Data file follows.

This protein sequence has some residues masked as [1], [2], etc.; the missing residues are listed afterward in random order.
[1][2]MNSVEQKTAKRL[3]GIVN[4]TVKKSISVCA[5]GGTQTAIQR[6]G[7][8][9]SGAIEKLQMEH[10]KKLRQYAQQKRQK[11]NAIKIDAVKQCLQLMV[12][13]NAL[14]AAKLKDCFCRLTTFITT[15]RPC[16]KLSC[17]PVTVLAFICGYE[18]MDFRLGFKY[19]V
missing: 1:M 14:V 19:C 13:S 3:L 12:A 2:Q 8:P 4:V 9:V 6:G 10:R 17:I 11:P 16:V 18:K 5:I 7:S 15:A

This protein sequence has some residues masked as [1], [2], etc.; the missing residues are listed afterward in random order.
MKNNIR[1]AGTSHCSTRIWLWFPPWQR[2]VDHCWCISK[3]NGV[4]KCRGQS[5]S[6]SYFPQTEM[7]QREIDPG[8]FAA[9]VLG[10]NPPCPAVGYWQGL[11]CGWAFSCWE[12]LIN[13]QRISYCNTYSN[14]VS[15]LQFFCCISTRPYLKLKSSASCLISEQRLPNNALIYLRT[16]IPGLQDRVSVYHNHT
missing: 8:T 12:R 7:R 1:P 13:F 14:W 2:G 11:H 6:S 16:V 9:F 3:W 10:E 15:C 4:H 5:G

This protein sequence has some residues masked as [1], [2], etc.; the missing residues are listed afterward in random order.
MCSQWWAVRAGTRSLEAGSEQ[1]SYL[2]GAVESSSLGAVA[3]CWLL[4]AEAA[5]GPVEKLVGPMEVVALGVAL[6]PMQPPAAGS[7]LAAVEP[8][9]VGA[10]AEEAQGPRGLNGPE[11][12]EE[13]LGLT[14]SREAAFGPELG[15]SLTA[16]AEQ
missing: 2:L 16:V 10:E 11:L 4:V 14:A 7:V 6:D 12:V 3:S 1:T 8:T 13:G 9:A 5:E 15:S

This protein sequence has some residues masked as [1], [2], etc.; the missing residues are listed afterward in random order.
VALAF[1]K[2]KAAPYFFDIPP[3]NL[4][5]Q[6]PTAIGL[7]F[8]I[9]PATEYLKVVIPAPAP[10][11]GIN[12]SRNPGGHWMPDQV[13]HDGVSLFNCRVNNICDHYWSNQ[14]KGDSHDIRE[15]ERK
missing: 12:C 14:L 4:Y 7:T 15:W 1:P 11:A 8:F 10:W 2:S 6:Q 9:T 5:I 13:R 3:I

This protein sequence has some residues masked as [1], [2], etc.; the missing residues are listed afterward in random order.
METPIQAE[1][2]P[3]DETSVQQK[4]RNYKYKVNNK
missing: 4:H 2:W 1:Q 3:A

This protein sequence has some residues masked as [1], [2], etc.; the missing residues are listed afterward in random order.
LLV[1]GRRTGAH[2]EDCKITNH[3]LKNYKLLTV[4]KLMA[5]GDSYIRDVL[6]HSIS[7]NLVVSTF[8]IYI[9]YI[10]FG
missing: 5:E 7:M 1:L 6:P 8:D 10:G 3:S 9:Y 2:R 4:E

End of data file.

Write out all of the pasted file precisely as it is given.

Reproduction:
This protein sequence has some residues masked as [1], [2], etc.; the missing residues are listed afterward in random order.
[1][2]MNSVEQKTAKRL[3]GIVN[4]TVKKSISVCA[5]GGTQTAIQR[6]G[7][8][9]SGAIEKLQMEH[10]KKLRQYAQQKRQK[11]NAIKIDAVKQCLQLMV[12][13]NAL[14]AAKLKDCFCRLTTFITT[15]RPC[16]KLSC[17]PVTVLAFICGYE[18]MDFRLGFKY[19]V
missing: 1:M 14:V 19:C 13:S 3:L 12:A 2:Q 8:P 4:V 9:V 6:G 10:R 17:I 11:P 16:V 18:K 5:I 7:S 15:A

This protein sequence has some residues masked as [1], [2], etc.; the missing residues are listed afterward in random order.
MKNNIR[1]AGTSHCSTRIWLWFPPWQR[2]VDHCWCISK[3]NGV[4]KCRGQS[5]S[6]SYFPQTEM[7]QREIDPG[8]FAA[9]VLG[10]NPPCPAVGYWQGL[11]CGWAFSCWE[12]LIN[13]QRISYCNTYSN[14]VS[15]LQFFCCISTRPYLKLKSSASCLISEQRLPNNALIYLRT[16]IPGLQDRVSVYHNHT
missing: 8:T 12:R 7:R 1:P 13:F 14:W 2:G 11:H 6:S 16:V 9:F 3:W 10:E 15:C 4:H 5:G

This protein sequence has some residues masked as [1], [2], etc.; the missing residues are listed afterward in random order.
MCSQWWAVRAGTRSLEAGSEQ[1]SYL[2]GAVESSSLGAVA[3]CWLL[4]AEAA[5]GPVEKLVGPMEVVALGVAL[6]PMQPPAAGS[7]LAAVEP[8][9]VGA[10]AEEAQGPRGLNGPE[11][12]EE[13]LGLT[14]SREAAFGPELG[15]SLTA[16]AEQ
missing: 2:L 16:V 10:E 11:L 4:V 14:A 7:V 6:D 12:V 3:S 1:T 8:T 13:G 9:A 5:E 15:S

This protein sequence has some residues masked as [1], [2], etc.; the missing residues are listed afterward in random order.
VALAF[1]K[2]KAAPYFFDIPP[3]NL[4][5]Q[6]PTAIGL[7]F[8]I[9]PATEYLKVVIPAPAP[10][11]GIN[12]SRNPGGHWMPDQV[13]HDGVSLFNCRVNNICDHYWSNQ[14]KGDSHDIRE[15]ERK
missing: 12:C 14:L 4:Y 7:T 15:W 1:P 11:A 8:F 10:W 2:S 6:Q 9:T 5:I 13:R 3:I

This protein sequence has some residues masked as [1], [2], etc.; the missing residues are listed afterward in random order.
METPIQAE[1][2]P[3]DETSVQQK[4]RNYKYKVNNK
missing: 4:H 2:W 1:Q 3:A

This protein sequence has some residues masked as [1], [2], etc.; the missing residues are listed afterward in random order.
LLV[1]GRRTGAH[2]EDCKITNH[3]LKNYKLLTV[4]KLMA[5]GDSYIRDVL[6]HSIS[7]NLVVSTF[8]IYI[9]YI[10]FG
missing: 5:E 7:M 1:L 6:P 8:D 10:G 3:S 9:Y 2:R 4:E